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Roger Stone’s Destructive Path Through Washington

Stone has been making headlines in Washington ever since the Nixon era.

Roger Stone.
(Public Domain/Lizzie Ochoa)

Roger Stone. (Public Domain/Lizzie Ochoa)

Amelia Marceau, Writer

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Roger Stone has single-handedly been in more major political scandals in the past 47 years than anyone else in history. From Watergate to the Mueller investigation, here’s a brief history of Stone’s political career.

Stone’s First Rule: The Past is F****** Prologue

Stone was only 19 years old when he was named in the 1972 Watergate scandal. Stone had made a donation to Richard Nixon’s adversary Pete McCloskey in the name of the Young Socialist Alliance. The donation was later used in a local newspaper to discredit McCloskey’s views.

A year after being named in Watergate, Stone became even more involved with the Republican party and was elected the chairman of the Young Republicans.

In 1975, Stone founded the National Conservative Political Action Committee which pioneered negative campaign advertising in massive doses to win elections. According to the Washington Post, “the ads [from] the NCPAC against liberal senators were deemed effective because they were third-party attacks, sparing the conservative challenger accountability.” Campaign ads and politics (particularly name-calling opponents) has never been the same.

By the 1980 presidential elections, Stone was running three northeastern states (New York, New Jersey and Connecticut) as a regional political director for Ronald Reagan. He has been credited for identifying the “Reagan Democrat”—northern blue-collar whites who favored more conservative views on issues like immigration and national security. Roy Cohn, the infamous chief counselor during the McCarthy hearings and special adviser to Donald Trump in his early years, praised Stone on his work on the Reagan campaign.

It was Cohn who later introduced Stone to Trump. At the time, Stone was a partner at the lobbying firm Black, Manafort, Stone and Kelly. Stone and his business partners Charles Black, Paul Manafort and Lee Atwater, worked on George H. W. Bush’s 1988 campaign as advisers. Stone is infamous for creating the Willie Horton ad. After the election of H. W. Bush, Black, Manafort, and Stone returned to their firm where they started representing a larger band of clients (from the UNITA Rebels in Angola to Johnson & Johnson).   

In 1988, Stone invited and later brought Trump into the Republican party, parading him through the Republican National Convention. Stone had planned to get Trump acquainted with the right people in the GOP, hoping he would consider running for president in the near future.

Stone’s Second Rule: Admit nothing, deny everything, launch counterattack

While working on Bob Dole’s 1996 campaign, an advertisement in Local Swing Fever appeared, stating Stone and his wife, Nydia Stone, were looking for someone to join them in the bedroom. Stone denied that he placed the ad despite it being linked to his wife’s credit card. He then resigned from Dole’s campaign and took a sabbatical from Washington. A lot of commentators said, “Look how conservative this campaign is; they’re making fun of a guy having sex with his wife!”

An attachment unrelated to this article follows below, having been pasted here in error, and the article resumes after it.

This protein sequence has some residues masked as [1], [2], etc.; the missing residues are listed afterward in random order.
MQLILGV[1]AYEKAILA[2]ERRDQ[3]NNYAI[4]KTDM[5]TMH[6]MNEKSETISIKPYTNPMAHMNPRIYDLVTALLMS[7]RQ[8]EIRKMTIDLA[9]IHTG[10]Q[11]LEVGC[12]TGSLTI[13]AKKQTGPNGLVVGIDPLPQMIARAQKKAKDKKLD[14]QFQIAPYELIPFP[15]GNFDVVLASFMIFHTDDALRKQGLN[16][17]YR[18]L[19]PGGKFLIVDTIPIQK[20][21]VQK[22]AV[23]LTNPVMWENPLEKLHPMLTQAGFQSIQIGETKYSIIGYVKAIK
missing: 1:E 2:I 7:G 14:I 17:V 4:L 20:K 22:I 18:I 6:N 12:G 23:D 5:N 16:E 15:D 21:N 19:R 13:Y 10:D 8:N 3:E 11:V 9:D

Roger and Ann Stone with Ronald and Nancy Reagan.
(Public Domain/William Fitz-Patrick)

Stone’s Third Rule: Business is business

However, Stone was not out of the limelight for long. In 2000, he claimed to have given the order to flood the halls of the Stephen P. Clark Government Center where the Florida recount was happening on the 18th floor, starting the infamous Brooks Brothers Riot. Brad Blakeman, a lobbyist and political consultant who worked for Bush in Miami, claims Stone was never in the Winnebago giving orders to anyone.

In 1992, the Reform Party started to gain traction, pulling votes from both Democrats and Republicans and eight years later, Stone devised a plan to take them down. Since he hated working on the Pat Buchanan campaign, he sabotaged it by getting Buchanan to switch from a Republican to a Reform Party member. He also convinced Trump to join the Reform Party and joined Trump’s campaign as political director. Although Buchanan won the Reform Party nomination, he received less than 1 percent of the national vote and the Reform Party fell apart.

In 2007, Stone took credit for bringing New York Governor Eliot Spitzer’s career to an end by claiming that Spitzer has sex with his socks on.

During the Obama administration, Stone claimed there was a tape of Michelle Obama saying “whitey.” He also alleged that Obama was a secret Muslim and a Manchurian president.

Stone’s Fourth Rule: To win you must do everything

Trump announced his presidential bid in 2015, hiring Stone as an adviser. Although the two had a falling out, Stone still had some say in the campaign. When Paul Manafort was named Trump’s campaign convention manager in the spring of 2016, Stone called a reporter and started singing “Back in the Saddle Again.”

Manafort resigned a few months later, leaving Kellyanne Conway to guide the Trump campaign through the presidency. Steve Bannon, Roger Ailes, and Stone were named unofficial advisers.

During Trump’s second presidential campaign with Hillary Clinton, Trump accused Clinton of defending sexual assault of women by defending Kathy Shelton’s alleged rapist Thomas Alfred Taylor. The Chicago Tribune found that Shelton had been paid $2,500 by a political action committee founded by Stone to appear with Trump before the debate.

Stone was arrested on Friday, Jan. 25 on six counts of false testimony and one count of obstructing a proceeding.

Email Amelia at [email protected] 

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Roger Stone’s Destructive Path Through Washington